Aims to be ‘Dunkin Donuts’ of computer repair companies
A co-worker of Becky Peterson’s in the oncology department at Bristol Hospital saw an ad for Nerds To Go and told her about it.
“I Chuckled at the name,” Peterson says. “Then I started thinking.”
Peterson, a shoreline resident, says she was tired of calling her computer company, being placed on hold, then talking to a service rep from overseas who spoke broken English.
“I was on the phone for three or four hours for several nights,” she says. “Apparently, my computer had a virus.”
She called Nerds To Go, a two-year-old company based in Guilford.
She called Nerds To Go, a two-year-old company based in Guilford. They dispatched a “nerd” – a computer technician who got Peterson’s computer running again.
“They were wonderful,” she says. “they serviced by computer in 48 hours, and with no hidden charges.”
A story like that is music to the ears of Nerds To Go co-founder, Dave Colella.
In fact, Colella, 36, thinks Nerds To Go is ready to move on up. He says research shows that more and more people are getting online to download music and games. Also, as major PC manufacturers cut their prices their service has fallen off.
“We want to be the Dunkin Donuts of the computer service business,” Colella says. “I’ve been approached by people who helped build Wendy’s and Subway who tell me they’re interested in getting us to the next level.”
First Connecticut, next the United States.
Last year, Colella started a subsidiary, www.campusnerds.com to serve college students, who receive a 25 percent discount. Nerds was founded by Dave Colella and his wife, Kristina. Colella, who has an extensive business and technology back ground, saw the need in the market place for fast, reliable and friendly service. The Colellas developed a business model for serving smaller clients and the company began by servicing customers on the shoreline.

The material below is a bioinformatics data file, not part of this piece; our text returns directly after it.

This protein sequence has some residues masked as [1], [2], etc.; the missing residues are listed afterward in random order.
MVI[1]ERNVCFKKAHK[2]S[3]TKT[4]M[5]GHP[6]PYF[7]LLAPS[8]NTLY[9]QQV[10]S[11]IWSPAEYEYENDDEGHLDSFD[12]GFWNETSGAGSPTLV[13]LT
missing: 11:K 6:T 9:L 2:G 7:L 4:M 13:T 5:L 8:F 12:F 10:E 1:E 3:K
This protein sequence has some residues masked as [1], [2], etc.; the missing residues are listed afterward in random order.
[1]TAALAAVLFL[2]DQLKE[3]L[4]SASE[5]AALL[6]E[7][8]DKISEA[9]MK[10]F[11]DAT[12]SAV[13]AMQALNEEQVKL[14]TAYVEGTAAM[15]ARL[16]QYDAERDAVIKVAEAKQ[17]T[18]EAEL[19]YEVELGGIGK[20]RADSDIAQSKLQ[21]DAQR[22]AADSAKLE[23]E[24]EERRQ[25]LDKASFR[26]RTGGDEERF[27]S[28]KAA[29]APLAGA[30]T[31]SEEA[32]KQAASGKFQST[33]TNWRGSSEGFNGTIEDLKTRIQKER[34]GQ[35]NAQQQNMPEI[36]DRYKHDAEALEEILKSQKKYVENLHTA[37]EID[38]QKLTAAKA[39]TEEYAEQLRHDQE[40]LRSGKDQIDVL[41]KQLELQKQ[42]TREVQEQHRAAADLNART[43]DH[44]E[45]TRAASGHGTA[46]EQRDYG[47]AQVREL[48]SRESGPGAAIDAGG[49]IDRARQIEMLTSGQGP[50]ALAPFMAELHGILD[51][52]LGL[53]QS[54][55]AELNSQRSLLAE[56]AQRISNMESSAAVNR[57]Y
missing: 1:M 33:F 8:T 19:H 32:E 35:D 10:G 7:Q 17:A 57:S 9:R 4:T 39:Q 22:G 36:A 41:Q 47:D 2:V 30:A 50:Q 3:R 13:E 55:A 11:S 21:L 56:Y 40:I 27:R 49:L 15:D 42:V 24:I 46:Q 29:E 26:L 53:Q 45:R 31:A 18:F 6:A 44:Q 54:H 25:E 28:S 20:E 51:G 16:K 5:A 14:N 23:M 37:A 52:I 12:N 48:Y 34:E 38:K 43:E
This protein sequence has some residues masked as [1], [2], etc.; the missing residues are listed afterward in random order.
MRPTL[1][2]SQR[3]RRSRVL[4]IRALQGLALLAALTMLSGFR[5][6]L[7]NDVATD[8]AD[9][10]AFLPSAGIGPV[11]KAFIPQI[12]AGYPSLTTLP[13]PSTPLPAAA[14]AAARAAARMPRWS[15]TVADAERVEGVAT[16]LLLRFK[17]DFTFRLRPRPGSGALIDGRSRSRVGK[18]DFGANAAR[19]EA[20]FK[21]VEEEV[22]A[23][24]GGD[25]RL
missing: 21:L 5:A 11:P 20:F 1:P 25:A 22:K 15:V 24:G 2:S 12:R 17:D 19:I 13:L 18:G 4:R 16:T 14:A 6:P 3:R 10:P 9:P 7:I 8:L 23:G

The company currently employs 25 technicians, but plans to have 50 to 75 people on board by the end of 2005. A former IBM manager, Colella says working for Big Blue and computer service companies convinced him that manufacturers service their customers poorly.
Nerds To Go charges $99 to visit a home or business and diagnose the problem. If solving the problem will cost more, the service call is waived.
Though there seems to be a plethora of computer repair companies in the state, Nerds To Go may be the only one designed to service private homes, home office computer users, and small businesses.
“We come to you,” says Colella. “You don’t have to pack up your computer and lug it anywhere. All our work is done on site.”
Colella says central Connecticut fits his company’s market profile.
“Where we really shine is servicing one to ten computers,” he says. “Our service techs will be around for months and years to come, and Nerds To Go is fully insured. We only go into an area like New Britain and Berlin when we have someone qualified who’s been trained by us.”
When hiring technicians Colella insists they have at least five years experience. They should be service-oriented and able to talk to customers in words the customer understands.
“We’re going into your home or your office,” he says. “We know your computer is your livelihood. When we cross your comfort zone it’s important that our service person be a professional.”
“People appreciate having a company they can rely on to assist them with technology, where their call is answered by a friendly staff,” says Nerds Marketing Director, Barbara McCormack. “Our ‘Nerds’ are dispatched to their home or place of business and deliver quality customer service. And, our ‘Nerd’ mobiles are great cars? They serve as fully equipped, rolling offices and they advertise our services.”
On Saturday, Feb. 12, Nerd mobiles will wind their way through New Britain and Berlin. Colella and Skip Peters, the New Britain area Nerd, will lead the parade; other Nerds will hand out business cards and T-shirts. Watch The Herald for details.
Nerds To Go can be reached at 1 800 390 Nerd (6373) or nerdstogonew.wpengine.com
By Scott Whipple